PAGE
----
PM.20.001 – Exploiting molecular and clinical heterogeneity to personalize sepsis care

Route: Personalised medicine: the individual at the centre

Cluster question: 096 How can we improve diagnostics, treatment, and vaccines for immunodeficiencies and infectious diseases?

Sepsis is a life-threatening syndrome caused by a dysregulated response to infection that leads to organ dysfunction. The global burden is high, with an estimated annual incidence of >30 million cases and 6 million deaths. Despite attempts to unravel the pathogenesis, the exact mechanisms underlying the clinical response remain largely unknown and treatment remains limited to source control and supportive care, rather than targeting molecular derangements. Strategies using a ‘one-size-fits-all’ approach failed due to extreme clinical heterogeneity. Given the septic cascade that leads to organ dysfunction and death is initiated by activated leukocytes disrupting endothelial function, we hypothesize that variations in the evolving molecular response in leukocytes and their effect on endothelium drives clinical heterogeneity. Unraveling this will improve diagnosis, predict prognosis and therapeutic response, and aid the development of personalized treatments. For this, the molecular signature of leukocytes and blood plasma will be analyzed at multiple time-points after hospitalization and associated with effects of these leukocytes and plasma on endothelial signaling and function. Features governed by infection per se will be dissected by comparing findings obtained in septic patients to lipopolysaccharide-challenged volunteers. Artificial intelligence will be used to analyze the nature and dynamics of developing patterns in the molecular signature in association with the clinical and functional response, assessed by advanced wearables to reveal characteristics associated with different clinical responses, from swift deterioration to rapid recovery. These features will be used to identify drugable targets that will be validated for their efficacy to prevent organ dysfunction in pre-clinical sepsis models. By this unique systematic analysis of the evolving molecular response in relation to functional outcome over time, we expect to generate key insight that is essential to advance the translational sepsis field.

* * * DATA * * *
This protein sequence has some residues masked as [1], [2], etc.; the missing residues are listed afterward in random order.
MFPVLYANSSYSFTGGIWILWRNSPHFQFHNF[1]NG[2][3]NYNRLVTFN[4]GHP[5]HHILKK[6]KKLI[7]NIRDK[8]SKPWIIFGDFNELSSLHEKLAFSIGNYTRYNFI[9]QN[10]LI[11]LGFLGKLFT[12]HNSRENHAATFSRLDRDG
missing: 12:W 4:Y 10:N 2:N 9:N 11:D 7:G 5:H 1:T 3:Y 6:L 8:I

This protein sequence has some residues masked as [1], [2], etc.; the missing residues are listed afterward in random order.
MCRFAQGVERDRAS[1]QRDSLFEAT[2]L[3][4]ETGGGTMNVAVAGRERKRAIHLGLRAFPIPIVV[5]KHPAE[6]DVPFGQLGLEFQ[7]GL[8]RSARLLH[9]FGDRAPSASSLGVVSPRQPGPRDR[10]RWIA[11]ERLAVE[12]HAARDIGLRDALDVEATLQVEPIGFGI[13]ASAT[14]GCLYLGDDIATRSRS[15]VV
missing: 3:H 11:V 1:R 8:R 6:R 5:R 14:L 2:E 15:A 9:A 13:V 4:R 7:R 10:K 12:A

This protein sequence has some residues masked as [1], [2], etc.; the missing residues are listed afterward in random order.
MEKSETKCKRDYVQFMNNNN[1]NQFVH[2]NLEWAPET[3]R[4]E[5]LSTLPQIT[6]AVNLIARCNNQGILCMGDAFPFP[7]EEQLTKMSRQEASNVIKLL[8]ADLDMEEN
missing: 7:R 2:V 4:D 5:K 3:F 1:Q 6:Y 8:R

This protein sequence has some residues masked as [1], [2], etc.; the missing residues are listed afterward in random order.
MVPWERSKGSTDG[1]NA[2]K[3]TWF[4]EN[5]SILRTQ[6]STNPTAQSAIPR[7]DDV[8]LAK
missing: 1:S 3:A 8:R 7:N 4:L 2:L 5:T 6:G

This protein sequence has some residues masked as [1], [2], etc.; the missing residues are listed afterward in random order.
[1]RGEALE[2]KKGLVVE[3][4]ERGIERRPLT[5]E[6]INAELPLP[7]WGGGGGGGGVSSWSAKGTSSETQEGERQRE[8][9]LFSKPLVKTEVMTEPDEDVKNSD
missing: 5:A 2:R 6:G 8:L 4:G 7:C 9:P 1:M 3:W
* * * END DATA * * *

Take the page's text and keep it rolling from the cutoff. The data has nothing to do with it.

Keywords

drug discovery, Endothelium, leukocyte, machine learning, sepsis

Submitter

Organisation University Medical Center Groningen (UMCG)
Name Dr. H.R. (Hjalmar) Bouma
E-mail h.r.bouma@umcg.nl
Website https://www.rug.nl/staff/h.r.bouma/cv